Released for only $AU15 in Australia on Blu-Ray this is a movie we hadn't heard of, but it's probably one worth picking up as it tells the story of a couple whose lives are thrown together before witnessing one of the worst atrocities in American history, the Sand Creek massacre.
After a cavalry group is massacred by the Cheyenne, only two survivors remain: Honus, a naive private devoted to his duty, and Cresta, a young woman who had lived with the Cheyenne for two years. Together, they must try to reach the cavalry's main base camp. As they travel onward, Honus is torn between his growing affection for Cresta, and his disgust for her anti-American beliefs. They reach the cavalry campsite on the eve of an attack on a Cheyenne village, where Honus will learn which side has really been telling him the truth...
For the most part this film is a story between two people the fall in love before a climactic battle sequence which depicts a real-life massacre. Headlining this movie is a very young Candice Bergen (who is now most well known for her roles in Murphy Brown and Boston Legal on TV) and who puts in a fine performance at the age of 23. Candice is joined by Peter Strauss as the uptight Honus Gent and he also puts in a decent peroformance as someone who follows duty and rules to the letter.
Fans of this film will also like to know that the Blu-Ray contains the longer 115 minute version of the film rather then the theatrical release in America which ran around 3 minutes shorter. We're not sure what is included in this longer version, perhaps some additional violence.
Soldier Blue is a film I had no prior knowledge of before receiging the disc, but it's a decent film which more importantly sheds some light on one of the worst atrocities in American history and for that reason alone I'm glad it's available on Blu-Ray.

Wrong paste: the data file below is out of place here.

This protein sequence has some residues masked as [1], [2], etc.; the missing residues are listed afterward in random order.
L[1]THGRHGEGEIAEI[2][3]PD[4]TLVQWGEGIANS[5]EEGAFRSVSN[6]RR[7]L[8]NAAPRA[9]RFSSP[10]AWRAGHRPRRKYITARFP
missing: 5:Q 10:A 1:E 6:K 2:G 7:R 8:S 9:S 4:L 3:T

First impressions of this films transfer to Blu-Ray weren't good. In fact I was severely concerned as, during the opening credits, there is some very wierd horizontal shimmering on the image. Fortunately as soon as the credits are over the image regains stability and for the most part this is a very impressive transfer of a film that couldn't really be called a "blockbuster" release.
Being released on a dual layer 50GB Blu-Ray disc, and with few soundtracks and a lack of extras this film has been given a generous video bitrate that often sits above 30Mbps according to our PS3. The film's conversion retains the theatrical 2.35:1 aspect ratio and the many exterior shots have a natural look to them with plenty of fine detail. While we can't compare directly we have no doubt this would be a significant improvement over the DVD release.
That's not saying the image is perfect - it's certainly not a disc you'd use as reference quality. There is occasional dirt to the image, although for a movie over 40 years old it's still remarkably clean overall, and in some shots such as the zoom in at about the 1:20:29 - 1:21:01 the colours don't remain consistent. This happens in several shots throughout the film while there is black crush evident in many scenes as well.
There are three other tracks on this disc, all encoded with DTS-HD Master Audio 2.0. These are German, Spanish and Italian and the dubbing is a little questionable in quality, but not unexpected for such and old film.
Subtitles are provided in German, Spanish, Italian, Swedish, Finnish, Norwegian and Danish however somewhat disappointingly there is no English subtitle track on this disc.
There are absolutely no extras on this Blu-Ray which given the history nature of the subject matter is a little disappointing.
Review By: Dave Warner